Leasehold houses: research shows more than half of owners didn't understand what they were buying

Over half of leasehold house owners did not understand what being a leaseholder meant until after they had purchased their property, new research has shown.

Over 1,100 leasehold homeowners were surveyed by NAEA Propertymark, with 57% of respondents saying they had failed to understand how leaseholds worked before buying one. 50% of those surveyed were first time buyers and 62% felt that their homes were mis-sold to them.

Specific complaints include 48% of respondents having been unaware of the way that their ground rents would increase and 51% feeling that they have been left “paying for the same thing twice”.

Overall, 94% of the leasehold homeowners covered by the survey regretted buying a leasehold and 93% said they definitely wouldn’t buy another leasehold property.

What is a leasehold property?

When you buy the freehold on a property, you are buying permanent ownership of that property. With a leasehold, however, you are paying the freeholder for the right to live in the property for a fixed period of time, with the freeholder retaining ultimate ownership of the property.

Residential leases usually last for a long time – typically from decades up to hundreds of years – and you can resell them (although the value will diminish as the length of time left on the lease diminishes). You will also normally have to pay annual ground rent and service charges, which cover maintenance of the building, upkeep of communal areas and other necessary expenses that the freeholder incurs.

Around 1.4 million residential properties in England are leaseholds. While it has long been common for flats to be sold on a leasehold basis, in recent years, many thousands of new-build houses have also been sold as leaseholds.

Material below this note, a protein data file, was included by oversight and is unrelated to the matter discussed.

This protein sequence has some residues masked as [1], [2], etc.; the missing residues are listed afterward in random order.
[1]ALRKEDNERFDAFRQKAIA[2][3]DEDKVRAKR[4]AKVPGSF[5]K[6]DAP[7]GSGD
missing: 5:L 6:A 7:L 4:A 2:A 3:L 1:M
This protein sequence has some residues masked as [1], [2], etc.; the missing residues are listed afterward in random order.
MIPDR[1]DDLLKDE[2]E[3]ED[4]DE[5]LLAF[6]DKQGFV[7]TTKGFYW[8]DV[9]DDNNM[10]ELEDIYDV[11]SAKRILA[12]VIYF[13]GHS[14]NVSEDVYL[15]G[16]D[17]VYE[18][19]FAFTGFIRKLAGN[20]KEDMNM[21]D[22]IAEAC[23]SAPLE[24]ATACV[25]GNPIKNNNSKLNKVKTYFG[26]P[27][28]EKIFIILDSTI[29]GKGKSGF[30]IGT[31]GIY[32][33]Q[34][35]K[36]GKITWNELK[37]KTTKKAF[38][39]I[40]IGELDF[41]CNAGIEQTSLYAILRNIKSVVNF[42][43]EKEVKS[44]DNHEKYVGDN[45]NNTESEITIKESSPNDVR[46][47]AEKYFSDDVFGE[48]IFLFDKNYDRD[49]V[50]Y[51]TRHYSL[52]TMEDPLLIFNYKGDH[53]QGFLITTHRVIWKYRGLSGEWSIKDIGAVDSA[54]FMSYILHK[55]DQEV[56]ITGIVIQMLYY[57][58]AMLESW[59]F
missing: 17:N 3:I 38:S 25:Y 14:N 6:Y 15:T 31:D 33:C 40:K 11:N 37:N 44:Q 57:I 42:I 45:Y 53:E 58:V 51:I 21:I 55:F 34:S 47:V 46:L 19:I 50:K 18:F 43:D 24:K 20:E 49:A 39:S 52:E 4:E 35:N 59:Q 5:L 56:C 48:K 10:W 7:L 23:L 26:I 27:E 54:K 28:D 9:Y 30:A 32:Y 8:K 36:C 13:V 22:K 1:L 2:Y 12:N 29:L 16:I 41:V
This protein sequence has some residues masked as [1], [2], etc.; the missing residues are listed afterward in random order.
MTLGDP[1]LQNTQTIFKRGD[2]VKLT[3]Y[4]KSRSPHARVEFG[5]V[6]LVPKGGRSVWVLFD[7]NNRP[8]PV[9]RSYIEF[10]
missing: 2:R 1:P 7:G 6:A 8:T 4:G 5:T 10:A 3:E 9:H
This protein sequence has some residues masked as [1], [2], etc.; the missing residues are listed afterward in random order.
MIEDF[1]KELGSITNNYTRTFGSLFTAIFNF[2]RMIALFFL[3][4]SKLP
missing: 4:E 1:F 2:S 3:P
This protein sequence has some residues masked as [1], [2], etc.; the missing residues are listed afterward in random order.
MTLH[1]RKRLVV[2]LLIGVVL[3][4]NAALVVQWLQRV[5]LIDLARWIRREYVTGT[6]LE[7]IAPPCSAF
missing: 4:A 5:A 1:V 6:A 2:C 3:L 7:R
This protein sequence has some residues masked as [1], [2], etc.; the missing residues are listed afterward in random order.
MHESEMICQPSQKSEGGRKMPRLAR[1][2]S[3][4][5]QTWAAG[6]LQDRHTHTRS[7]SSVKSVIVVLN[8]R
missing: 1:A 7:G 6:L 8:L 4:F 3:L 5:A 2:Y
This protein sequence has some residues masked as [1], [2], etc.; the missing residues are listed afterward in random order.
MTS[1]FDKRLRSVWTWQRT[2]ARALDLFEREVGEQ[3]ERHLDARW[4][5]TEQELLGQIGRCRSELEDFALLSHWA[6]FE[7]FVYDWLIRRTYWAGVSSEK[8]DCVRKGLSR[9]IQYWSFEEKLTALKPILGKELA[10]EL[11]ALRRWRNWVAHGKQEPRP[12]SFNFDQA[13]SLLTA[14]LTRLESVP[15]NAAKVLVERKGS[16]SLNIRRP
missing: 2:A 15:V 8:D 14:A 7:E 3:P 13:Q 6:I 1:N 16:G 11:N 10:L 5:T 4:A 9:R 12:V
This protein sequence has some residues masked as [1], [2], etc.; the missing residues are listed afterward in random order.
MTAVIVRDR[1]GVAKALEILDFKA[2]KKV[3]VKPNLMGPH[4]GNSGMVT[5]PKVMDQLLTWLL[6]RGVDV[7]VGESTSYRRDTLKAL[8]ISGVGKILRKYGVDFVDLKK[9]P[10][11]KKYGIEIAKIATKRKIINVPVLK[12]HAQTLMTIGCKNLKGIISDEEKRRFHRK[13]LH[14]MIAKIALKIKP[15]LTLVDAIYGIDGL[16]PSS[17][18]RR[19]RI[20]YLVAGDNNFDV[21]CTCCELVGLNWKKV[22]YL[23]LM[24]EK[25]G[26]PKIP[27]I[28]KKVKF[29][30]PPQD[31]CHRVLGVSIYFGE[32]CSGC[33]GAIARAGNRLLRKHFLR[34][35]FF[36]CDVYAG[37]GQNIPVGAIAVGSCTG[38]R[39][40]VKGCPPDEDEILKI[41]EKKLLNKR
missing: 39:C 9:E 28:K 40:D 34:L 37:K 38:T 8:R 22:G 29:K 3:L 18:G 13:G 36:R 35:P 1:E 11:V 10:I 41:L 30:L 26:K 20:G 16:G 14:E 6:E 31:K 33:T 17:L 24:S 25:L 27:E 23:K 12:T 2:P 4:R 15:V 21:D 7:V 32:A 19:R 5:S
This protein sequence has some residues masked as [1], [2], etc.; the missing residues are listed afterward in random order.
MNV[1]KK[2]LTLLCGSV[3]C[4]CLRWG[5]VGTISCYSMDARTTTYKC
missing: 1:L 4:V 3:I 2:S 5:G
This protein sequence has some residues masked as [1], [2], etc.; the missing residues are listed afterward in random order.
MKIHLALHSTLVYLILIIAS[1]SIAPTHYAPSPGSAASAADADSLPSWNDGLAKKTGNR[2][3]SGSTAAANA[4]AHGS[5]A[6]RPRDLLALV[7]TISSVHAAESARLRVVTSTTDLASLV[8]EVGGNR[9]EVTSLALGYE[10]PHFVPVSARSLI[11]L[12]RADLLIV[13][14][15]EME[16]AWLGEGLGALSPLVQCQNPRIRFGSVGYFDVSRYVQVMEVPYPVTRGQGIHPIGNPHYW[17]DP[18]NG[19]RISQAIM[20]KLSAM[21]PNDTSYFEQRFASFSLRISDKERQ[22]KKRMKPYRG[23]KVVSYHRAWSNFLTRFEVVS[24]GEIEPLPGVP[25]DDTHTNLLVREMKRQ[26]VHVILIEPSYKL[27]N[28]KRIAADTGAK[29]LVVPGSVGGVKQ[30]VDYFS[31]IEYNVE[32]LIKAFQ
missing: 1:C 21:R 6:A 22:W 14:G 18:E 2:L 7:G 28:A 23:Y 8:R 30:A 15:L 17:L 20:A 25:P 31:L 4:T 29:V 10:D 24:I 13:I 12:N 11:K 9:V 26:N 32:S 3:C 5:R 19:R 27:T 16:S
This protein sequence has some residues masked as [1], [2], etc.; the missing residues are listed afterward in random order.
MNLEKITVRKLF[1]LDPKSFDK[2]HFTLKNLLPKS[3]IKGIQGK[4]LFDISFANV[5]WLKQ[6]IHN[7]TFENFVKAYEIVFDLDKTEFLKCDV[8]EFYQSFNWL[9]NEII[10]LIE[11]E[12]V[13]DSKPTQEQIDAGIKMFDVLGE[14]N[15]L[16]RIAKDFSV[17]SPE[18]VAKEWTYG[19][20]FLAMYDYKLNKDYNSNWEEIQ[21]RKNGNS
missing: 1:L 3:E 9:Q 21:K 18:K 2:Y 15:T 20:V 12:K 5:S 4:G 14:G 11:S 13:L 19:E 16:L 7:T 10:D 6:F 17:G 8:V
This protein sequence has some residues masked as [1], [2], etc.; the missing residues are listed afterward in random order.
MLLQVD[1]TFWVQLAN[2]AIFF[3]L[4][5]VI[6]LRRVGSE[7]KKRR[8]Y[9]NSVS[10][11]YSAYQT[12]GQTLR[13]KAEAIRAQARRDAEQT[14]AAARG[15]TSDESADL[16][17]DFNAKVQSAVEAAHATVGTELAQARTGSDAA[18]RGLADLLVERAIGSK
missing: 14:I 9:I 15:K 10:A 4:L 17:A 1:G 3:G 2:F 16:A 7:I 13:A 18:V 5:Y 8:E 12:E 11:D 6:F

What is the problem with leasehold houses?

For many types of properties, such as blocks of flats, leaseholds can be a good way to own a property. This is because they allow a single management company to be responsible for the communal spaces and maintaining the fabric of the building, rather than the individual occupants having to try to sort this out themselves.

However, in recent years there has been growing controversy over the issues of ground rent and service charges for leaseholds, particularly in relation to new build houses.

Where new houses were once almost always sold on a freehold basis, it has become increasingly common for developers to sell completed houses on a leasehold basis instead. This has become a particular issue as many of these leaseholds come with terms, such as the ground rent doubling every ten years, that means the annual costs of owning one of these homes can rapidly escalate.

These rising costs not only make living in a leasehold more expensive for the homeowners, they can also cause issues if they wish to resell. This is because many mortgage lenders are reluctant to lend against leasehold homes with escalating ground rents, as they know there is a strong risk of the homeowners being pushed into financial difficulties. It can therefore be very hard for the owners of new-build leaseholds to find a buyer willing and able to take over the lease.

It is also common practice for the developers to sell on the freehold on new homes to off-shore companies, often with very long leases. This makes it much harder and more expensive for leasehold homeowners who want to try to acquire the freehold on their property.

While the government has announced plans to crack down on “unfair and abusive practices within the leasehold system”, including banning the sale of most new-build houses on a leasehold basis, this still leaves many existing leaseholders in a potentially difficult situation.

How to protect yourself when buying a new home

When buying any kind of property, one of the main things you can do to protect yourself is to make sure you use an experienced, reliable conveyancing solicitor to handle the purchase for you.

A good conveyancing solicitor will advise you on any and all issues you need to be aware of, including whether the property is leasehold or freehold and exactly what costs will be involved, both in the short and long-term. This means that, for example, if the ground rents are set to double every ten years, you will know this in advance and can consider whether this is something you are willing to accept.

Interestingly, the NAEA survey found that 65% of the leasehold buyers surveyed used the solicitor recommended by their house builder. While this is not necessarily a problem, we strongly recommend shopping around and making sure you find a conveyancing solicitor you are happy with before making such a significant personal and financial commitment.

Whether you are a leaseholder or freeholder of leasehold property, Preston Redman’s property solicitors have the expertise you need to protect your property interests. Contact Adrian Falck, Partner on 01202 292424 or by email